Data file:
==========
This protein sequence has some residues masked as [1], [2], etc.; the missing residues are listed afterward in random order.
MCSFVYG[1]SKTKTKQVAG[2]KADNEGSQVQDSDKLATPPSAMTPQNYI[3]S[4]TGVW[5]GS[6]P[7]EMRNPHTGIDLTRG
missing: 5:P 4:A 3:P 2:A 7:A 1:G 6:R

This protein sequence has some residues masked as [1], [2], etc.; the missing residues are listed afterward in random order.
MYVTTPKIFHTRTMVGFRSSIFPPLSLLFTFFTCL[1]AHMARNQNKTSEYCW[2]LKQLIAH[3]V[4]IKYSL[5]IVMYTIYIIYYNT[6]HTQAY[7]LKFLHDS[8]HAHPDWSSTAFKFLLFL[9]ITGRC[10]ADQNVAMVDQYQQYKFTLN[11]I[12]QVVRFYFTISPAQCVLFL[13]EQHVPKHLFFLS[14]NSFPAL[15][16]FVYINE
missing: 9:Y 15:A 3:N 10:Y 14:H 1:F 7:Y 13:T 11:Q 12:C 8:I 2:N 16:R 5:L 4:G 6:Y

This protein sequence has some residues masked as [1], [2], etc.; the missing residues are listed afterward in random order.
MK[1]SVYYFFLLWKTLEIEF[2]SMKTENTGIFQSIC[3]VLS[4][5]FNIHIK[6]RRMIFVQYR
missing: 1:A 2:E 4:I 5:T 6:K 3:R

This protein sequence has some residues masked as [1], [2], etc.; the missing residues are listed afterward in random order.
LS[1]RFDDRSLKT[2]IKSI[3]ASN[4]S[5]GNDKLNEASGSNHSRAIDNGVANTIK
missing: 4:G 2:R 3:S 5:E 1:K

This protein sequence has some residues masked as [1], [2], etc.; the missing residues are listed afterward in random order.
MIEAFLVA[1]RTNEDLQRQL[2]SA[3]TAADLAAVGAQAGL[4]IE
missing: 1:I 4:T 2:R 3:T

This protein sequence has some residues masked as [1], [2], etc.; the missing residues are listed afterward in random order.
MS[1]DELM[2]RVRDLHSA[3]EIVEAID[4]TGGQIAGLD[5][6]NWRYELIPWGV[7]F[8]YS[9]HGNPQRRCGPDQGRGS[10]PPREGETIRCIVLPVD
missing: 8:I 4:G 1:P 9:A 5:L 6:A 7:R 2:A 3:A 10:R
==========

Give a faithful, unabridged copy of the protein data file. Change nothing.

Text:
This protein sequence has some residues masked as [1], [2], etc.; the missing residues are listed afterward in random order.
MCSFVYG[1]SKTKTKQVAG[2]KADNEGSQVQDSDKLATPPSAMTPQNYI[3]S[4]TGVW[5]GS[6]P[7]EMRNPHTGIDLTRG
missing: 5:P 4:A 3:P 2:A 7:A 1:G 6:R

This protein sequence has some residues masked as [1], [2], etc.; the missing residues are listed afterward in random order.
MYVTTPKIFHTRTMVGFRSSIFPPLSLLFTFFTCL[1]AHMARNQNKTSEYCW[2]LKQLIAH[3]V[4]IKYSL[5]IVMYTIYIIYYNT[6]HTQAY[7]LKFLHDS[8]HAHPDWSSTAFKFLLFL[9]ITGRC[10]ADQNVAMVDQYQQYKFTLN[11]I[12]QVVRFYFTISPAQCVLFL[13]EQHVPKHLFFLS[14]NSFPAL[15][16]FVYINE
missing: 9:Y 15:A 3:N 10:Y 14:H 1:F 7:Y 13:T 11:Q 12:C 8:I 2:N 16:R 5:L 4:G 6:Y

This protein sequence has some residues masked as [1], [2], etc.; the missing residues are listed afterward in random order.
MK[1]SVYYFFLLWKTLEIEF[2]SMKTENTGIFQSIC[3]VLS[4][5]FNIHIK[6]RRMIFVQYR
missing: 1:A 2:E 4:I 5:T 6:K 3:R

This protein sequence has some residues masked as [1], [2], etc.; the missing residues are listed afterward in random order.
LS[1]RFDDRSLKT[2]IKSI[3]ASN[4]S[5]GNDKLNEASGSNHSRAIDNGVANTIK
missing: 4:G 2:R 3:S 5:E 1:K

This protein sequence has some residues masked as [1], [2], etc.; the missing residues are listed afterward in random order.
MIEAFLVA[1]RTNEDLQRQL[2]SA[3]TAADLAAVGAQAGL[4]IE
missing: 1:I 4:T 2:R 3:T

This protein sequence has some residues masked as [1], [2], etc.; the missing residues are listed afterward in random order.
MS[1]DELM[2]RVRDLHSA[3]EIVEAID[4]TGGQIAGLD[5][6]NWRYELIPWGV[7]F[8]YS[9]HGNPQRRCGPDQGRGS[10]PPREGETIRCIVLPVD
missing: 8:I 4:G 1:P 9:A 5:L 6:A 7:R 2:A 3:A 10:R